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NEWS | Sept. 27, 2012

My biggest mistake as an Airman - a new car

By Master Sgt. Ryan McCauley 633rd Civil Engineer Squadron

During the last two weeks, I have heard two separate stories about Airmen purchasing overpriced cars, with loans at ridiculously high interest rates.

When I hear these stories I can't help but think about the first major mistake I made as a brand new Airman - a mistake that cost me almost $100,000 15 years later.

As a newly minted Airman 1st Class, at Keesler Air Force Base, Miss., in 1997 I decided the best choice for my steady stream of paychecks was a $330 car payment, and a sweet set of wheels to drive me and my friends back and forth from the mall, restaurants and beaches along the gulf coast.

After all the costs were factored in, I was spending about 40 percent of my total income on loan payments, insurance and gas. It was no big deal for a new Airman with no other financial obligations, right?


Had I known then what I know now, I could have hitched a ride with someone else to the local hotspots. After all, we marched to and from training each day, and the dining hall was located in my squadron's main building. Even at my first duty station in Altus, Okla., I walked across the street to get my workday started, and the dining hall was just as close to where I lived.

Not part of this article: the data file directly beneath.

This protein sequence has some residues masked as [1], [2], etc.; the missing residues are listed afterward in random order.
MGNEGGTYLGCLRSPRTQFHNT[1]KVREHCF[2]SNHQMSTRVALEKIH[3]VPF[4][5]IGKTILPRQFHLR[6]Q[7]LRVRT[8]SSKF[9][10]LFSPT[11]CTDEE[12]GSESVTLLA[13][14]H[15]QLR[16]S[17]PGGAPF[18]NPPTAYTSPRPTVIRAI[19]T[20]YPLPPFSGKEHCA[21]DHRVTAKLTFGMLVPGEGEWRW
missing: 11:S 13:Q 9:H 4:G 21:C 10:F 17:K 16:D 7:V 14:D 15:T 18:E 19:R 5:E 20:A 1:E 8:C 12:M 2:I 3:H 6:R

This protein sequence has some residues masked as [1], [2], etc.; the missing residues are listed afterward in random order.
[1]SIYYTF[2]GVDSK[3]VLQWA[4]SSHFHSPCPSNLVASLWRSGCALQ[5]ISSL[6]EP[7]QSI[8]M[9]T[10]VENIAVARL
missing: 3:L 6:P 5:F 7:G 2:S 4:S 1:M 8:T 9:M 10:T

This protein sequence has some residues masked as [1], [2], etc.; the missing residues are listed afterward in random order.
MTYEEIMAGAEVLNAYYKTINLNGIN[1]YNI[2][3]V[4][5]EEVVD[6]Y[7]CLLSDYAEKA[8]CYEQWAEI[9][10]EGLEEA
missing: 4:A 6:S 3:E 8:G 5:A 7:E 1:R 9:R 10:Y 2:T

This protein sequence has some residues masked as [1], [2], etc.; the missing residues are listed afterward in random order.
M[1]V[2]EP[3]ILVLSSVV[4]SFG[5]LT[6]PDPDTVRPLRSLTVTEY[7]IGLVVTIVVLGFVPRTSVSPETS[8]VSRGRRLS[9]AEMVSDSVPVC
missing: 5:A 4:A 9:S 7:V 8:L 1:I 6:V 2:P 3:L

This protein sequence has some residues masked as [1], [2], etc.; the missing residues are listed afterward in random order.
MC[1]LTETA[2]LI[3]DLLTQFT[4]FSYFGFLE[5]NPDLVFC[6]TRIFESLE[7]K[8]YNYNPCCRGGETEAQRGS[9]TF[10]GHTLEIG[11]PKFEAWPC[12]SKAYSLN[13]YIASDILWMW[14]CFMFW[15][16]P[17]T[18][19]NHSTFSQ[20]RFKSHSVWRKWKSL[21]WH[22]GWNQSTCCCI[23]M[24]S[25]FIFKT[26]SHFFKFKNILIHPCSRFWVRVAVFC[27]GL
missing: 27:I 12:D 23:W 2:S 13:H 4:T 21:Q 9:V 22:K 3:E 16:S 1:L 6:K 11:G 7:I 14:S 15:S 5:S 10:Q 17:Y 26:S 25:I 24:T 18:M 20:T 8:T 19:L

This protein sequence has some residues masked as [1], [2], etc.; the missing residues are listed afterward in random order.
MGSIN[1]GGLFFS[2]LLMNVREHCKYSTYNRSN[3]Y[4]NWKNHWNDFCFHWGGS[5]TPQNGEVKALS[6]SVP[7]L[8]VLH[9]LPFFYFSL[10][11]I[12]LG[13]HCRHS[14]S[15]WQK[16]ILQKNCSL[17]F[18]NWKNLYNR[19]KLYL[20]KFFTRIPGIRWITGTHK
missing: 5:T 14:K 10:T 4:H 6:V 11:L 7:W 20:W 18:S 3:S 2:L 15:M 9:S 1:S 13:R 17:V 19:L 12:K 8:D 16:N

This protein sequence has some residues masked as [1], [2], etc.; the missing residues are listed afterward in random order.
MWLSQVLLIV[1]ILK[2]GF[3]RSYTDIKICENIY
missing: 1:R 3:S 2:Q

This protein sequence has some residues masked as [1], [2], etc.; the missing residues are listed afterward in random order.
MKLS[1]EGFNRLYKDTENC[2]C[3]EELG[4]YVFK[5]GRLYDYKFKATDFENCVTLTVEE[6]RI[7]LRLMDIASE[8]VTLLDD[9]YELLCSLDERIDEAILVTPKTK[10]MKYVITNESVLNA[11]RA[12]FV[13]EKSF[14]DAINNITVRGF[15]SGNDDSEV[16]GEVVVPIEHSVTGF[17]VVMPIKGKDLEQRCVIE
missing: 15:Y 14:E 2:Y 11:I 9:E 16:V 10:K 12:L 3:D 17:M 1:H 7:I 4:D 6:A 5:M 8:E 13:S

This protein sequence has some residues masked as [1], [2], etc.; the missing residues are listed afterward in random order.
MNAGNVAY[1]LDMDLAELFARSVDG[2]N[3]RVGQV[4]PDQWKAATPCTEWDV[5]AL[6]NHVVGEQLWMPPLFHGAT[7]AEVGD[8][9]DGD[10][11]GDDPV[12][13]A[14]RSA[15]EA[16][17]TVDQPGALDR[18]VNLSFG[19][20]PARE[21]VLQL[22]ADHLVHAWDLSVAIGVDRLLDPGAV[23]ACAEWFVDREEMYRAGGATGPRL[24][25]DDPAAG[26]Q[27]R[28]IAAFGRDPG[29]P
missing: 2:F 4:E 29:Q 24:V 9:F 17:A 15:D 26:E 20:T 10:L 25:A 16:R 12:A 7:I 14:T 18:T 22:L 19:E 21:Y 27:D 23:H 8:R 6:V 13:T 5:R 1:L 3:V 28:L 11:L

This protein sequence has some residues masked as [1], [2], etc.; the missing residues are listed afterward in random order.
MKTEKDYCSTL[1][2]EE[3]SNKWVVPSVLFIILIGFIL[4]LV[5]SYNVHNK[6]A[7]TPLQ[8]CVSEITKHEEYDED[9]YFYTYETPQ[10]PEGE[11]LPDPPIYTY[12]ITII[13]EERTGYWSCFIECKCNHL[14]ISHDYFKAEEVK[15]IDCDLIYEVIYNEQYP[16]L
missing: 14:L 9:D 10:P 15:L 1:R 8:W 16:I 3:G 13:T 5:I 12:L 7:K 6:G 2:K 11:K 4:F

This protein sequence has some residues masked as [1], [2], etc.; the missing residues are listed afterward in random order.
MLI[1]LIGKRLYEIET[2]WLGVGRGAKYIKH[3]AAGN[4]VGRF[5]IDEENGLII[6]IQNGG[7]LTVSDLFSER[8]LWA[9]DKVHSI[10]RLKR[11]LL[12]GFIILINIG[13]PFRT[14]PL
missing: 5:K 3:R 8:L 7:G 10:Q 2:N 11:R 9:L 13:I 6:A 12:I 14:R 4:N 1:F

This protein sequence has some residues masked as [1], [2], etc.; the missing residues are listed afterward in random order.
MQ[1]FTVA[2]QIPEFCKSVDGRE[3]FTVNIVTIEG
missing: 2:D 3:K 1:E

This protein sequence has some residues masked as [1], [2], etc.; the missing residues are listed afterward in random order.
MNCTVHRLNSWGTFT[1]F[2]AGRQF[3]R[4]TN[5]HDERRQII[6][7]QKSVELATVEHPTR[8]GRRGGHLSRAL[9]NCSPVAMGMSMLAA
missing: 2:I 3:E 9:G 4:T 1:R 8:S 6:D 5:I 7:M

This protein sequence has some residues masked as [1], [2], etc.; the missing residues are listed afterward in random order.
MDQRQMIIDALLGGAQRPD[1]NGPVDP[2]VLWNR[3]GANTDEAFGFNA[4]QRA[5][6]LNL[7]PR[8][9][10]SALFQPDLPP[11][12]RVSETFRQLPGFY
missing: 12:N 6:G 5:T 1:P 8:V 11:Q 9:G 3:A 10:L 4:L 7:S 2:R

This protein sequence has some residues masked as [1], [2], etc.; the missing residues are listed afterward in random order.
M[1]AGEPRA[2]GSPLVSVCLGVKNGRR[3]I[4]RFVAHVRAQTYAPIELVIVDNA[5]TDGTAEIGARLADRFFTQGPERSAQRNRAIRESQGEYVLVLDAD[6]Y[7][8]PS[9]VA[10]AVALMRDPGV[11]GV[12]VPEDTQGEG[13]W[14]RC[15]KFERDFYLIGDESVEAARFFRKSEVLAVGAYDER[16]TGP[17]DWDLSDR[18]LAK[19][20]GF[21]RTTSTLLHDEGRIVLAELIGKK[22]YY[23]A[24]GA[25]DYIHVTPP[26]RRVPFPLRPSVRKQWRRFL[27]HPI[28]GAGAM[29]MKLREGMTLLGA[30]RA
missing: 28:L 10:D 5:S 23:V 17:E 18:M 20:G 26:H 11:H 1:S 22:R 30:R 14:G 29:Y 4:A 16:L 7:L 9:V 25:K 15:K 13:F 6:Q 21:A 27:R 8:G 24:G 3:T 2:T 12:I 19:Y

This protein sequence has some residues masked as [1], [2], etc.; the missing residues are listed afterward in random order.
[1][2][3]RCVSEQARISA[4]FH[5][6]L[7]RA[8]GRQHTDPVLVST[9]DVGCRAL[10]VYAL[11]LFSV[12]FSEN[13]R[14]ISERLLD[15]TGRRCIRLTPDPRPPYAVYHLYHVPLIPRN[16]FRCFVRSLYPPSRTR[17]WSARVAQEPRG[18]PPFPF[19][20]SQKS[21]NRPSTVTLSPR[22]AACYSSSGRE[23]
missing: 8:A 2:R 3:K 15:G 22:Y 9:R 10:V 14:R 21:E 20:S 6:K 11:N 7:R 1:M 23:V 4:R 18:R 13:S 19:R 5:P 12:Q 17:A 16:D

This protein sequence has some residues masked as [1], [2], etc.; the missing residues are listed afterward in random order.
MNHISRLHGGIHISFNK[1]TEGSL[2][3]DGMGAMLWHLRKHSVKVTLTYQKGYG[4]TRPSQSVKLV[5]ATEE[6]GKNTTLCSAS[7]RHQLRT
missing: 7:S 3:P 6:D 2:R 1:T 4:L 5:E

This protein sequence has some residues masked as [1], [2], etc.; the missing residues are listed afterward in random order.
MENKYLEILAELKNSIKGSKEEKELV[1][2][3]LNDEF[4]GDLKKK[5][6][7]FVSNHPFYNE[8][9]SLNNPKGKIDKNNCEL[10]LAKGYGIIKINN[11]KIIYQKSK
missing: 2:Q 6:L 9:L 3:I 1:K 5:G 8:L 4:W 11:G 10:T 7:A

Had I spent that year living within my means, and investing that $330 a month, and saving the other $700, I might have been able to buy that same car for a much cheaper price a year later.

If I would have simply invested my $330 per month in something as simple and basic as a S&P 500 index fund since January 1997, today that nest egg would have grown to almost $100,000.

It's important to note here that during this time our economy suffered two major setbacks slowing the markets rate of return. If someone would have been standing there when I signed that loan and gave me the choice between pulling the trigger on that sweet '96 Cutlass Supreme, and $100,000 cash 16 years later, I'll give you one guess to which option I would have chosen.

Thankfully, I learned this lesson about three years after I bought the car when a co-worker introduced me to some basic personal finance and financial market concepts. I've since spent the better part of the last two decades making decisions which have the best interest of my family's future in mind.

Please take this lesson to heart, and avoid making the same mistake I made. The very mistakes Airmen around you have, no doubt, already made. Educate yourself on the dangers of taking on too much debt.

Get smart on methods to save and invest for your future. Sign up for the Airmen & Family Readiness Investment seminars. Talk to your supervisor about the consequences of spending 40 percent of your paycheck on a car.

Doing so creates both a fit and ready force, and can pave the way to even greater successes in your personal and professional future.